The skyrocketing growth of social media in healthcare is very real and an opportunity for providers to engage their patients better, according to a recently released study from the New York-based PricewaterhouseCoopers’ Health Research Institute (PwC). The study, “Social media ‘likes’ healthcare: From marketing to social business,” looks at the opportunities that exist for providers, payers, and pharmaceutical companies in using social media platforms in healthcare, amid the growth of its presence in the industry.
According to the study, which researchers derived from a survey of 1,000 U.S. consumers and 124 members of the eHealth Initiative (eHI), one-third of the public are using social media sites such as Facebook and Twitter and online forums to seek medical information, track and share symptoms, and broadcast how they feel about a provider, physician, drug, or health plan. Forty-two percent of consumers have used social media to find health-related consumer reviews of treatments or physicians. Fifty-four percent of the respondents feel “very comfortable” going to online physician communities for advice related to their health situation.
This increasing engagement, especially from the younger population (the 18-24 age group was the most likely to use social media, the research report’s authors say) presents unforeseen opportunities for providers, according toJohn Edwards, director of the healthcare strategy and business intelligence practice at PwC. Those who don’t, he cautions, will be left behind.
“I have a strong belief that those that have invested in social media, and brought it in their strategy, and those that continue to do it, will create a new competitive differentiation compared to their peers that aren’t,” Edwards says. “There are going to be people who make choices on what insurance companies they want to use, and what providers covered under their insurance that they will want to seek relationships with, based on social media.”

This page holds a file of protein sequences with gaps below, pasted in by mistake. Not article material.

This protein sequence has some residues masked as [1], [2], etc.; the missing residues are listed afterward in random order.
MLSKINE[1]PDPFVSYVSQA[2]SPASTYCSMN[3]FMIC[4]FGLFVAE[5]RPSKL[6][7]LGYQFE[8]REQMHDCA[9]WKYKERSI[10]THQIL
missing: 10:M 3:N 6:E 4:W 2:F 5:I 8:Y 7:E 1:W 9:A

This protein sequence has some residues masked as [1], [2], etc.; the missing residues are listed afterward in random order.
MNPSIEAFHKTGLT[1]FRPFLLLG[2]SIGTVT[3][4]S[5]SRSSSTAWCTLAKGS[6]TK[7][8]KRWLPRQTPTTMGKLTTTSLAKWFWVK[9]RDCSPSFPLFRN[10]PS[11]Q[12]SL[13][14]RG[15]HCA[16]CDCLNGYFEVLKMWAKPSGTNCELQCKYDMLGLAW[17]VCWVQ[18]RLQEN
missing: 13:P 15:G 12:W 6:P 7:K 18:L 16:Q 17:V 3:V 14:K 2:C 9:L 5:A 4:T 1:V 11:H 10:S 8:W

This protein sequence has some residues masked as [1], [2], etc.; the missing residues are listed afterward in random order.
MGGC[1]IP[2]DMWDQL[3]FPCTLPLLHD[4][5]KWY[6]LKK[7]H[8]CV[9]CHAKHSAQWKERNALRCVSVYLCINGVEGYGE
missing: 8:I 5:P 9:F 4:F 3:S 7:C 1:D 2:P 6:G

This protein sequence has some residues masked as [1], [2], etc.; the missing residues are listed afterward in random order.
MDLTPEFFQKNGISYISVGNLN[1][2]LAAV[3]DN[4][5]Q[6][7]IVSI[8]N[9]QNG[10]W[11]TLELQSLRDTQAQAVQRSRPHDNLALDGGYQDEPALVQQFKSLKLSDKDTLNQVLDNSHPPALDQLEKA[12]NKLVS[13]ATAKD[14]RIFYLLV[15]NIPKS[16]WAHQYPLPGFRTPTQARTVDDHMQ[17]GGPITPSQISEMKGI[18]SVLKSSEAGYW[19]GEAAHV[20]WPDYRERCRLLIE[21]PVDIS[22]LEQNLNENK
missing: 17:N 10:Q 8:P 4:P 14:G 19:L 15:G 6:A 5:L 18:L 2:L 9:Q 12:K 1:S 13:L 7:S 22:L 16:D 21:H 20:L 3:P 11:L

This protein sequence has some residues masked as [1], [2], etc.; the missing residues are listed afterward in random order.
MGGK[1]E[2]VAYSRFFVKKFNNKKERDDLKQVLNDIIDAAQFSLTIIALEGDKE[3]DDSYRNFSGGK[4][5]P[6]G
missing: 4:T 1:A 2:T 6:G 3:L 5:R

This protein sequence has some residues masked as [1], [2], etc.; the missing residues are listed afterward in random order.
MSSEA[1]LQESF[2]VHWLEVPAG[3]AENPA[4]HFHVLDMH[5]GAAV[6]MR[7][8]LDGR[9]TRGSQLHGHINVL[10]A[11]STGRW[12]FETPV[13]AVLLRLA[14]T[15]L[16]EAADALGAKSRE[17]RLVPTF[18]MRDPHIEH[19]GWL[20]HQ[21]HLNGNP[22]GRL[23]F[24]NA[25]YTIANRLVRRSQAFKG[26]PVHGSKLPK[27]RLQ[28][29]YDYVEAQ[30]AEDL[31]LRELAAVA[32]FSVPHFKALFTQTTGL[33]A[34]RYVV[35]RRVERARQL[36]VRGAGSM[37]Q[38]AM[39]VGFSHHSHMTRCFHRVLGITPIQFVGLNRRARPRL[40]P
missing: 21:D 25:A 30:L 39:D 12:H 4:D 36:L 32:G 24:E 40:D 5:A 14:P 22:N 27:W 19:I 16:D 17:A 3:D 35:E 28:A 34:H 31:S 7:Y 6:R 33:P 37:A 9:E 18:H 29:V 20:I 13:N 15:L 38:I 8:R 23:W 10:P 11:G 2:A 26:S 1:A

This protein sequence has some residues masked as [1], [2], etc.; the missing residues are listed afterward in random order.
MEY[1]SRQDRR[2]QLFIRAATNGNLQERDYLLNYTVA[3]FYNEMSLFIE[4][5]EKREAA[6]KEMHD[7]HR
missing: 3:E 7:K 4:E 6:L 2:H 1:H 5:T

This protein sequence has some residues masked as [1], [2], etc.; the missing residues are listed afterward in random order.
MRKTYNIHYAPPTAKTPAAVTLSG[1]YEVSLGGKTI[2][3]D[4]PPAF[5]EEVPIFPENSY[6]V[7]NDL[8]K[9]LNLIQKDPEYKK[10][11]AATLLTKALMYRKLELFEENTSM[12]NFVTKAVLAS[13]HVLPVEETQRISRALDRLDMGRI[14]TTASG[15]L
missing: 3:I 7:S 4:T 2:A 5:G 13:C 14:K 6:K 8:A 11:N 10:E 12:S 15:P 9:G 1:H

Forty-one percent of the respondents in PwC’s survey said social media would affect their choice of a specific doctor, hospital or medical facility. Forty-five percent said it would affect their decision to get a second opinion.
Edwards says there is a difference between organizations that implement social media into their business strategy, and those that just use it as a marketing tool. While approximately 80 percent of the eHI members (providers, payers, and pharmaceutical organizations) surveyed had some kind of social media presence, only a small percent had it fully integrated across the board, and not just as a decentralized tool for marketing and communications.
More than half of the survey’s respondents said they were concerned on how to integrate social media into their business strategy. Implementing a strategy, Edwards says, means increasing patient adherence through understanding the patients via social media.
“It won’t happen unless you’re actively listening, and that doesn’t mean having a person sitting and watching the blogs,” Edwards says, while adding, “You probably have to think of a way to get IT support to comb through that data and create signals that you store in some informatics capability, like a data warehouse, allowing you to interact with that social media information in combination with other information you have on a patient.”
Patients, Edwards notes, are already engaging in conversations on social media about their health issues every day. It’s up to providers to tap into that interest. An example of a provider that is trying to do something like that is the 24-hospital health system based out of Dallas, Texas, Texas Health Resources. Texas Health developed an internal and external social media platform. The internal platform, used by 3,500 Texas Health employees, allows for knowledge sharing, innovation, and communication across their wide spectrum. The external platform allows for patients to create communities and find legitimate medical information.
Edwards says not many organizations are integrating social media effectively, and interestingly enough, patients are flocking to online patient communities instead. According to the report, websites like Patients Like Me and Caring Bridge, are immensely more popular for patients wanting to interact with others on their issues than a Facebook website set up by a provider. In fact, Edwards says PwC’s research indicated patients were 24-times as likely to interact on one of these community sites rather than a site set up by a provider. This shows there is a lot of room for growth in terms of creating meaningful interactions on the provider side.
Going forward, Edwards says organizations will face challenges in implementing social media. Figuring out a return on investment (ROI) will be one difficulty, he says. Privacy and security concerns, especially from patients aged 45 and older, also could hinder social media integration. Yet, Edwards says these concerns are outweighed by the potential that social media data can offer providers as a real-time way to improve patient care, especially as the industry shifts to an evidence-based care environment.
Integrating social media into its enterprise wide business strategy is how it can accomplish better patient outcomes, says Edwards. “It won’t happen by accident” he says. “Companies that effectively use social media will be because they did it on purpose.”
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